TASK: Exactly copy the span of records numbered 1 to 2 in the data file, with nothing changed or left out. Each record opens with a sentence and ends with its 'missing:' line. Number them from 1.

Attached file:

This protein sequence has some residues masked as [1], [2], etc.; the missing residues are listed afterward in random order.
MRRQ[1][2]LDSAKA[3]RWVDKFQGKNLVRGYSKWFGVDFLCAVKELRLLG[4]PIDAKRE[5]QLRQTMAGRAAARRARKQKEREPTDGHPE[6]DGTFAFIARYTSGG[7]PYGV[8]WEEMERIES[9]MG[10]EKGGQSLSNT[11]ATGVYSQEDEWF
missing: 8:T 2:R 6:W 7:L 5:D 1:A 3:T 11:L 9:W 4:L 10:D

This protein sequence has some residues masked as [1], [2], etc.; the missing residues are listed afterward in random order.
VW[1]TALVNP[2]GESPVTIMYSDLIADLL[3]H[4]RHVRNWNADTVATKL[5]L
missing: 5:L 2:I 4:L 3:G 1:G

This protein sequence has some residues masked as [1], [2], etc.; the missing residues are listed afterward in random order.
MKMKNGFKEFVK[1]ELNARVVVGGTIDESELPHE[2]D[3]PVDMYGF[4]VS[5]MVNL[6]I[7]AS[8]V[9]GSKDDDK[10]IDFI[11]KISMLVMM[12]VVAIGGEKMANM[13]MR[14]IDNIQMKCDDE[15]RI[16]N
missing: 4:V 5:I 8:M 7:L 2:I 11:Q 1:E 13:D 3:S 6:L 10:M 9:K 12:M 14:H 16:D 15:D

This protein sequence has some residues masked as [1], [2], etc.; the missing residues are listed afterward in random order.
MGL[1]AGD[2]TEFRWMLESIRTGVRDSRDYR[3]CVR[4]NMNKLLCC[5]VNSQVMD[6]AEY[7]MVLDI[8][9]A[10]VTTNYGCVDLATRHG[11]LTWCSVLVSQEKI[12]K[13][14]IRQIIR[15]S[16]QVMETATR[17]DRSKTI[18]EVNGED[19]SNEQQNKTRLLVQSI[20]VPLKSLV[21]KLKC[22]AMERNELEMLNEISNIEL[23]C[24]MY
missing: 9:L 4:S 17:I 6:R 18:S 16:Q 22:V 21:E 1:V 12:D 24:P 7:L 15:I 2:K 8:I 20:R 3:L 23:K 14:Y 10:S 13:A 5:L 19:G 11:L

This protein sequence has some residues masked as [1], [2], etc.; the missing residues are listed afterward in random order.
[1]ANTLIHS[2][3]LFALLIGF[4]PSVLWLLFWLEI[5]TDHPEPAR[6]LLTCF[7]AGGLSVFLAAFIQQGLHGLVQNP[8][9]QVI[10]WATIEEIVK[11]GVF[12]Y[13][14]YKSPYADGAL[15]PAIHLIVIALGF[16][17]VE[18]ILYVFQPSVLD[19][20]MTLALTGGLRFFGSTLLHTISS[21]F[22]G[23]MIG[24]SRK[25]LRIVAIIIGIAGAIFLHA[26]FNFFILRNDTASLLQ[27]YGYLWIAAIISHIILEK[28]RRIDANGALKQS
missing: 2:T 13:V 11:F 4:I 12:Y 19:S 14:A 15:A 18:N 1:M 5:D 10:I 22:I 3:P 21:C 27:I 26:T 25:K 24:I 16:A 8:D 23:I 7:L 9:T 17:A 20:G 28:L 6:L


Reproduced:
This protein sequence has some residues masked as [1], [2], etc.; the missing residues are listed afterward in random order.
MRRQ[1][2]LDSAKA[3]RWVDKFQGKNLVRGYSKWFGVDFLCAVKELRLLG[4]PIDAKRE[5]QLRQTMAGRAAARRARKQKEREPTDGHPE[6]DGTFAFIARYTSGG[7]PYGV[8]WEEMERIES[9]MG[10]EKGGQSLSNT[11]ATGVYSQEDEWF
missing: 8:T 2:R 6:W 7:L 5:D 1:A 3:T 11:L 9:W 4:L 10:D

This protein sequence has some residues masked as [1], [2], etc.; the missing residues are listed afterward in random order.
VW[1]TALVNP[2]GESPVTIMYSDLIADLL[3]H[4]RHVRNWNADTVATKL[5]L
missing: 5:L 2:I 4:L 3:G 1:G